Jump to content
Strawberry Orange Banana Lime Leaf Slate Sky Blueberry Grape Watermelon Chocolate Marble
Strawberry Orange Banana Lime Leaf Slate Sky Blueberry Grape Watermelon Chocolate Marble


  • Content Count

  • Joined

  • Last visited

Community Reputation

89 Neutral


Profile Information

  • Gender

Previous Fields

  • Boat Location
    Ashton Canal

Recent Profile Visitors

4804 profile views
  1. Robert Johnson , Eric & Co giving it what for" https://www.youtube.com/watch?v=r8gUpvllN5Q
  2. Alan and Heather Snowden's other films, mostly on railways in 1960's , are excellent. eg: Woodhead Railway cab ride or the colliery railway at Seaham in 1963. I remember seeing one of S & K's boats being loaded at the Chance glass works in 1972. Two men shovelling a heap of broken glass into the boat while the horse grazed on a little patch of grass nearby.
  3. Nope. wasn't me,I was at home watching Banana Splitz (q Mike Harding: "who knocked down the walls of Jericho?"😀) further explanation gets complicated.......
  4. Ha! The information about RCHS and Marsden above was mostly a result of listening to one of Ian's lectures a few years ago. he showed similar pictures(maybe the same ones?). Earlier this year I was co-opted as consulting engineer to a scheme for Ian's internal transport at the Marple care centre, with a customer specification for it to be "economical". That sadly didn't work out, the proposed electric vehicle had been too long in storage .
  5. As can be seen from the above photographs, Marsden was getting past its sell by date. The following requires verification : British Waterways were looking for a replacement for Marsden. It so happened that the wooden maintenance boat "Mary" had undergone major rebuilding at Gorton Depot, around 1955(?) Within a short time of rebuilding, the Mary was subject to an arson attack while on the Stockport Branch at Reddish, the stern end and cabin was badly damaged and the boat sank. It was taken back to Gorton and the damaged parts were cut off, a crude transom stern fastened on and small cabin built, the boat length now being around 45ft and re-named "Saddleworth" This being the district of Yorkshire (pre 1974) at the west end of Standedge. It would have been necessary to take the boat to the tunnel by road- not that difficult for a shortened boat. For reasons unknown, this boat was taken from Gorton Depot and out to the mainline of the Ashton Canal near to Lock 7 where it eventually sank at it's mooring. Saddleworth was eventually broken up where it sank during the restoration of the canal in the early 1970s. Never made it to Standedge, later Tunnel inspections were carried out from a GRP(?) dinghy, until even that became difficult due to roof falls blocking the channel.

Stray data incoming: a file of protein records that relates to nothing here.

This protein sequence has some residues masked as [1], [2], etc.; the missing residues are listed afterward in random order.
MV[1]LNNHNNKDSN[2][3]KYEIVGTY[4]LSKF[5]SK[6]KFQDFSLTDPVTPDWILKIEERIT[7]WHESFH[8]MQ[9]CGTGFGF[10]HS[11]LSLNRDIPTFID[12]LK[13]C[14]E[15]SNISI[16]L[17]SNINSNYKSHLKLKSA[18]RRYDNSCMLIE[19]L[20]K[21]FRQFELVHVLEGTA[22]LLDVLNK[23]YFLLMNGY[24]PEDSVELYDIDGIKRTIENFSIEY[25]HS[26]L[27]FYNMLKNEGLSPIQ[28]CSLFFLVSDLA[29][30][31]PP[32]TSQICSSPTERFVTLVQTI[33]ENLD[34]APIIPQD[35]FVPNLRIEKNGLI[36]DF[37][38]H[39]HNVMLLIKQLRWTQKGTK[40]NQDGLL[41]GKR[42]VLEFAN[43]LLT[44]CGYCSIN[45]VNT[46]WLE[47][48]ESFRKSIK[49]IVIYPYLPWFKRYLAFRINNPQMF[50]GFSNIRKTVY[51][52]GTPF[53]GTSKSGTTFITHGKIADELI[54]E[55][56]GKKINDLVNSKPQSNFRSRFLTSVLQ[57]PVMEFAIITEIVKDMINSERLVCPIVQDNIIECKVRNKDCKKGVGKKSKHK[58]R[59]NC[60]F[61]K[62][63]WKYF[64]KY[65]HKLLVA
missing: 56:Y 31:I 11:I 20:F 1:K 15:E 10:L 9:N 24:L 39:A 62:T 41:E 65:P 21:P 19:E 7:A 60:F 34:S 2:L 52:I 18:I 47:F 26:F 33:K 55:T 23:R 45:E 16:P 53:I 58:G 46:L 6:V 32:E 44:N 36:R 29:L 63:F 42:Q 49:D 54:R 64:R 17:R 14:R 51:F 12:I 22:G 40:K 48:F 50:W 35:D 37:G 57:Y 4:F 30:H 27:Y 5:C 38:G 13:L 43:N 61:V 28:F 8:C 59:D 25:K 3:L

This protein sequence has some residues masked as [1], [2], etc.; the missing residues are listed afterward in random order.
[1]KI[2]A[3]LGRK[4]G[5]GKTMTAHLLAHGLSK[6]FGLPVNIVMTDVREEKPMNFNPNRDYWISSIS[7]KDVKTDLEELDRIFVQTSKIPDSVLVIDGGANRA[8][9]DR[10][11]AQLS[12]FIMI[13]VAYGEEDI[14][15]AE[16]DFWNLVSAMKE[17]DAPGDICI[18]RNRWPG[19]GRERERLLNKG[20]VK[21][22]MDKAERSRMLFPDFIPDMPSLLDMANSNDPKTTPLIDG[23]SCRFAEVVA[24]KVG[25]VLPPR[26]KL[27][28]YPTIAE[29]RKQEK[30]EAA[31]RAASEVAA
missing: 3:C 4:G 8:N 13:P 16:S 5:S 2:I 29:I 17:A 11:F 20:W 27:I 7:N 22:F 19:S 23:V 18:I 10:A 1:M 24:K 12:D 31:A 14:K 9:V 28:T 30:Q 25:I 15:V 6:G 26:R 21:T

6. Marsden was sunk near the eastern end of the Tunnel until about 25 years ago. Later removed to the bank outside the cottages where it rotted away and as far as I know no longer in existence. Members of the Railway& Canal Historical Society had at least one trip through the tunnel on Marsden about 1960, Magpie Patrick will have more information about this. IIRC, the "jet" pump was petrol powered with plenty of carbon monoxide exhaust output combined with smoke and steam in the tunnel from the connected (then) steam railway tunnels.The tunnel light was a "Tilley" pressurized paraffin floodlamp contributing even more CO. Pictures exist of this exciting trip and remarkably, everybody aboard survived to tell the tale.
  7. Memorable to me because I spotted the main body of an Epping stove in shallow water just before the aqueduct! Recovered it and rebuilt it, now in use in a boat. Amazing what some people throw away and what others find in the cut😀.
  8. billh


    Wasn't the ICL OPD a sort of super Spectrum? I had one for a while but was unimpressed. Like most things I have acquired it was old when I got it and probably obsolete in computer terms That reminds me, I did find a Spectrum floating in the canal,wrapped in a black bag. Eventually got it working!